Harvard Heart Letter

Bypass plus angioplasty: The best of both worlds?

In hybrid heart surgery, the blocked or narrowed left anterior descending artery is bypassed with the nearby left mammary artery, while another blocked artery (in this case, the right coronary artery) is opened with angioplasty plus a stent.

Illustration by Scott Leighton

Known as hybrid coronary revascularization, this technique may become more widely available in the future.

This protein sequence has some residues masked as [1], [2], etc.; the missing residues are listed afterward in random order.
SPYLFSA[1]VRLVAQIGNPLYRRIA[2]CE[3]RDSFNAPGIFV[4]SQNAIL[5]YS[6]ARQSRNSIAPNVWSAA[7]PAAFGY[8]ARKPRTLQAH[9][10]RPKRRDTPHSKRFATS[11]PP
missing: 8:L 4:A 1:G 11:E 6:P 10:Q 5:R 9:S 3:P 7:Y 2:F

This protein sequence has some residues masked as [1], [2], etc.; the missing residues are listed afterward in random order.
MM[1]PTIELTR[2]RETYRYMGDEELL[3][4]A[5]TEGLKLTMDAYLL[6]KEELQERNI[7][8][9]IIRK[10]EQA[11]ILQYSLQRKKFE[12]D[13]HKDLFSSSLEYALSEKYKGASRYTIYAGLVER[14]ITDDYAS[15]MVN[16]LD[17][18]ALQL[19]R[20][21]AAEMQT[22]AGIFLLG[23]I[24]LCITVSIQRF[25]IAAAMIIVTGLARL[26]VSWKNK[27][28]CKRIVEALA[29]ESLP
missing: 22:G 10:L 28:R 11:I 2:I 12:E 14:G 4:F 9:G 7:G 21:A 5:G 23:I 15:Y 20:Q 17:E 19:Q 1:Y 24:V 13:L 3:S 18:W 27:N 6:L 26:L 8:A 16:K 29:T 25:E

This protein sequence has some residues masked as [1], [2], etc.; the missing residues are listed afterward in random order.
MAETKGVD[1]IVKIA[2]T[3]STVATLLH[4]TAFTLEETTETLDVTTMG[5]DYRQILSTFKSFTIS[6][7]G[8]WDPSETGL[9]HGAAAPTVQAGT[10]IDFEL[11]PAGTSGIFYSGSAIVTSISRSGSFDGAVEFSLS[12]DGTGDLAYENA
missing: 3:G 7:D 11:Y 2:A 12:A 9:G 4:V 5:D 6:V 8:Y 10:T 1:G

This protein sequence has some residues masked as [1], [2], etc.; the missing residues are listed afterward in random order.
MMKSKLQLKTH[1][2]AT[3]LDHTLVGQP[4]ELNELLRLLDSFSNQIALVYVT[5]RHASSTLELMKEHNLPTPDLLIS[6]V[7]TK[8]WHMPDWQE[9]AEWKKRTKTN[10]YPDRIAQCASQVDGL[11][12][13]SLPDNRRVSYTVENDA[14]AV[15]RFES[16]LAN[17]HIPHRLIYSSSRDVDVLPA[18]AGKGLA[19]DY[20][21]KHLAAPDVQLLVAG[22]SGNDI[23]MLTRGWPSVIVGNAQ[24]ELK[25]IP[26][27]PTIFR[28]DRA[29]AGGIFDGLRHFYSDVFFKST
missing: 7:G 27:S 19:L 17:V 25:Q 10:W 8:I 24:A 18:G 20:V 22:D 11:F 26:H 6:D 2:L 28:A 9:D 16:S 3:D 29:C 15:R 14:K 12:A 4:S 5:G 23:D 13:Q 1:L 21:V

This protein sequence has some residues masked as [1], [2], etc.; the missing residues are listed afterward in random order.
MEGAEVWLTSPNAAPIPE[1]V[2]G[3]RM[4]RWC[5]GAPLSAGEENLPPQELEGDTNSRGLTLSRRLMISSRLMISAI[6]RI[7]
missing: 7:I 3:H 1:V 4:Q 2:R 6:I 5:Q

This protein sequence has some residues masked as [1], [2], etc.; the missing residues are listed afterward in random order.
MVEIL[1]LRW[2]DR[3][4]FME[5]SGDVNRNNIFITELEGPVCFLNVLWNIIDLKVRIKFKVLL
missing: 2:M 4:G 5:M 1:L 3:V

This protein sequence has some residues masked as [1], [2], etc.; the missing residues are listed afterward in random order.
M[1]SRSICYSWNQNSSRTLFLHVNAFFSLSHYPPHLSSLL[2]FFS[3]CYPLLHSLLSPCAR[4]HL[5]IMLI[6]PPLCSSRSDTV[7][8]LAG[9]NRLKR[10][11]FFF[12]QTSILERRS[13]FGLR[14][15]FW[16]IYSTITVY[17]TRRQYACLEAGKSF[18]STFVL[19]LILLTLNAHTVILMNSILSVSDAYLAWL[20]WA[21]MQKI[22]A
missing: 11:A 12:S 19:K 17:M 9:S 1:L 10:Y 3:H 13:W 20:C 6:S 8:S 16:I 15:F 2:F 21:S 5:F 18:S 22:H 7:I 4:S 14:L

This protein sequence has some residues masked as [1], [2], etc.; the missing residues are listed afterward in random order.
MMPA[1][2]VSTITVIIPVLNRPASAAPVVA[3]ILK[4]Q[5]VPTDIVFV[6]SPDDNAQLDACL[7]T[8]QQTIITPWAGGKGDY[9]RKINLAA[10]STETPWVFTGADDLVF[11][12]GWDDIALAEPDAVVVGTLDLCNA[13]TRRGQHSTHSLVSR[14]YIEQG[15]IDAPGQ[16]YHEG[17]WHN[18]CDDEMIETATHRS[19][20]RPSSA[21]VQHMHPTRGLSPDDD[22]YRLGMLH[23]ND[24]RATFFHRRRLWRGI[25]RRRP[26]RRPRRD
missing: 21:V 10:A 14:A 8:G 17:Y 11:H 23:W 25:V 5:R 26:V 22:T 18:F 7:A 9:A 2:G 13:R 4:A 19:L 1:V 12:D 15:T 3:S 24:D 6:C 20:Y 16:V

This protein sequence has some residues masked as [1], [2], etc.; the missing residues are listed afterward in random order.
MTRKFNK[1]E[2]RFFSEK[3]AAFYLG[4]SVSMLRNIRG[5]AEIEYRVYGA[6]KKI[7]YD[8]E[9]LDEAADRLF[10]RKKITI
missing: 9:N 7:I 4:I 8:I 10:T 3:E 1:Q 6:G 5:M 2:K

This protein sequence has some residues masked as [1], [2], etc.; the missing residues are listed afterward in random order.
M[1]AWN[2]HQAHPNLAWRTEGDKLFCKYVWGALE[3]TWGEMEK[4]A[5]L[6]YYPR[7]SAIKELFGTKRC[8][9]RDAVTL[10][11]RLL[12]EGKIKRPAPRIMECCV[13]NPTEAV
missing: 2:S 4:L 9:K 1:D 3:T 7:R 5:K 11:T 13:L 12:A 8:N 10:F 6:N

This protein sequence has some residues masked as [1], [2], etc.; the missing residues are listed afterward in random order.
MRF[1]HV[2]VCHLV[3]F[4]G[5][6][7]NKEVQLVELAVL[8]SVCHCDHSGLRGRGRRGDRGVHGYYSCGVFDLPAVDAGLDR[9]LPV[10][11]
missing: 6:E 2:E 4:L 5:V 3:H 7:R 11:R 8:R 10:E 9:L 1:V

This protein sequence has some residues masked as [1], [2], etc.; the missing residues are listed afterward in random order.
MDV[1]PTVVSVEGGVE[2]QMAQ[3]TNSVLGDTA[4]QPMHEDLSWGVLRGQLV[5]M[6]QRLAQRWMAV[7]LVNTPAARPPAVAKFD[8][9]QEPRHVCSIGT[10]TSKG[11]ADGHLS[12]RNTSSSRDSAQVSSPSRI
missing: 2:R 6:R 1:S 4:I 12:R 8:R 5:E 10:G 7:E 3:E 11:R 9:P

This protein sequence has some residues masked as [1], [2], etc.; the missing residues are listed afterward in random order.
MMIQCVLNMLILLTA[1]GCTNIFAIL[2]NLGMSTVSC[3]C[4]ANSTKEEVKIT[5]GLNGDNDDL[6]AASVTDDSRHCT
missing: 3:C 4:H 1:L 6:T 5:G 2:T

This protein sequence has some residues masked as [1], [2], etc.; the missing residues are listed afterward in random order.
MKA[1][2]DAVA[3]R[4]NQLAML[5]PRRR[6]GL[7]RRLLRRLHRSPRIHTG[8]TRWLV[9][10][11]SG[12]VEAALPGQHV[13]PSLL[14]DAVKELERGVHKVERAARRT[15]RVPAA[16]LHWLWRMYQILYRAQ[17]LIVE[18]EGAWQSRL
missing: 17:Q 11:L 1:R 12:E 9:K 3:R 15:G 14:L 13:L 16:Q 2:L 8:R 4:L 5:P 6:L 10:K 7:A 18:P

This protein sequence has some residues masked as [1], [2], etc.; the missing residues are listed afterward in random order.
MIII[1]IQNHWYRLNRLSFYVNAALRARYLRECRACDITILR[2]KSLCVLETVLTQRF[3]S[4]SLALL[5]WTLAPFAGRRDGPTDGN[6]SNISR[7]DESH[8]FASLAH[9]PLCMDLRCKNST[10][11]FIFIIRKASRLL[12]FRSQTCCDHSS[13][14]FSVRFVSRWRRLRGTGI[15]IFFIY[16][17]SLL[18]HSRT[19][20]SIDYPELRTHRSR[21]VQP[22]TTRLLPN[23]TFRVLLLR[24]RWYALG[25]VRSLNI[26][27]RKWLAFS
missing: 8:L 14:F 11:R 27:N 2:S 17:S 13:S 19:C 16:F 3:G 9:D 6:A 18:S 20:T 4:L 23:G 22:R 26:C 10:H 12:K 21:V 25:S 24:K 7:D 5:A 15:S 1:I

If fatty plaque narrows the arteries of your heart and threatens its blood supply, restoring the blood flow is crucial. One option is to open the blockages with a tiny balloon (angioplasty), followed by the placement of a stent, a tiny mesh tube that keeps the artery open. Another is to transplant blood vessels from elsewhere in your body to bypass the blockage—the surgery known as coronary artery bypass grafting (CABG).

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